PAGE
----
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Posts Tagged ‘war on terror’

Benazir Bhutto‘s assassination is, as everyone has figured out, bad news. Bad for Pakistan. Bad for its enormously unpopular leader Pervez Musharaff. Bad for the population, which, having experienced everything from a devastating earthquake to a recent outbreak of bird flu, finds itself once again hopelessly trapped between a weakened dictator and the press of Al Qaeda extremists without a moderate in sight. Bad for the United States, which continues to funnel money to a shaky regime with nuclear capabilities as part of its “war on terror” strategy.

I’m watching CNN and the analysts are suggesting foreign policy will once again assert itself as a major issue in our Presidential race. Well and good. Unfortunately, this incident gives candidates an opportunity to bring up the war on terror in a way neither helpful nor substantive, only inflammatory. See Rudolph Giuliani’s statement on the Bhutto assassination, particularly his reference to the “terrorists’ war on us.” I suppose by “us” he means “democracy supporters everywhere” but I’m not sure I want to put Pakistan’s current President in that category.

Frankly, I’m sick of the concept of a “war on terror.” It’s become an easy slogan. It’s vague and meaningless. It reduces everything to “us” versus “them.” It precludes any nuanced discussion of cultural, political, economic realities. It shoves potential friends to the margins and into a vaguely defined “them” category and puts us in bed with military dictators and unpopular leaders. It conflates facts and ignores details. It’s a dangerously simplistic way of looking at the world. It can also be fatal.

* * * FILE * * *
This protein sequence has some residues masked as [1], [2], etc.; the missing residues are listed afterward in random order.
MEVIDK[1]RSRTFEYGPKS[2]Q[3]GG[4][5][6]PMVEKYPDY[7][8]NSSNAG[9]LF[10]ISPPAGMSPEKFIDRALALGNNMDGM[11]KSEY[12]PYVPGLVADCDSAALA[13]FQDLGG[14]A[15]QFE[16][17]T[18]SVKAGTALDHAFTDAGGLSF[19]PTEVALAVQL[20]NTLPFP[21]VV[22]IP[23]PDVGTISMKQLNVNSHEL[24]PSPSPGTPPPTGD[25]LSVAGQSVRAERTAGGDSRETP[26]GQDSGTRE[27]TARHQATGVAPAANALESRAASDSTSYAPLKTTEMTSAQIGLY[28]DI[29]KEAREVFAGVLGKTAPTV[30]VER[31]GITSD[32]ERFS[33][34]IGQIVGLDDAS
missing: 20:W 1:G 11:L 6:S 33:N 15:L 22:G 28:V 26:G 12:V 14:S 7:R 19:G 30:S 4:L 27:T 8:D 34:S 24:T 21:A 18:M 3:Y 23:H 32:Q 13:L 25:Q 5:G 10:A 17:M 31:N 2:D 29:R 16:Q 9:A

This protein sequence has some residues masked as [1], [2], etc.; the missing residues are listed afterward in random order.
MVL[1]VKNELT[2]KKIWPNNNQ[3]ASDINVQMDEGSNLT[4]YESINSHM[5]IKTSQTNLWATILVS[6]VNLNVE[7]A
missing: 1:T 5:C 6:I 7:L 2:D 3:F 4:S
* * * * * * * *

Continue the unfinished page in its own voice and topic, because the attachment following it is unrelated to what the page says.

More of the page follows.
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It’s the time of year when we get geared up to artificially scare each other in the annual and peculiarly American festival known as Halloween (although Parisians have taken the fete to heart, what with costumes and parties and pumpkins in and around its most venerable monuments. As Parisians have also taken to riding bicycles in and around their city en masse, I will overlook their odd choice of American pastimes to emulate). This year, there is an added contretemps attending the festival having to do with what the hanging corpses signify, or are meant to signify or have come to signify. It’s all about the noose, which, having been appropriated for the purpose of intimidation at both a high school and an esteemed university, is, for the moment off-limits. Honestly, I don’t think the vast majority of people who include hanging corpses in displays that also feature tombstones, haunted houses and headless horsemen straight out of a mid- nineteenth century novel have been thinking about the offense that particular image may cause. But they are now.

Not so with the politicians who are also seeking to scare us, courtesy of a growing proliferation of nuance-free catchphrases that were previously the province of rabble-rousing talk shows. In keeping with the spirit of the season, I’m going to list some of those vying for the title of most frightening. I’m not suggesting that these issues don’t need to be addressed, only that perhaps the phrases are getting thrown around for the purpose of frightening rather than educating the public. Feel free to scream or at least, depending on how long your memory is, to go out and buy lots of duct tape.

Illegal immigrants: undocumented would-be citizens or criminals and potential terrorists who are stealing our services, lowering our wages and affecting our quality of life?

War on terror: a battle of good and evil or a misapplied fight against fear?

Islamofacism: a movement whose adherents seek to take over the globe or a simplistic, not to mention insulting catchphrase that happens to roll off the tongue?

World War III: well sh-t, who wouldn’t be ready to bring on the bombs; never mind diplomacy?

Global warming: no question we’re screwing up the planet but can we move into solution mode instead of crisis mode?

Scared yet?

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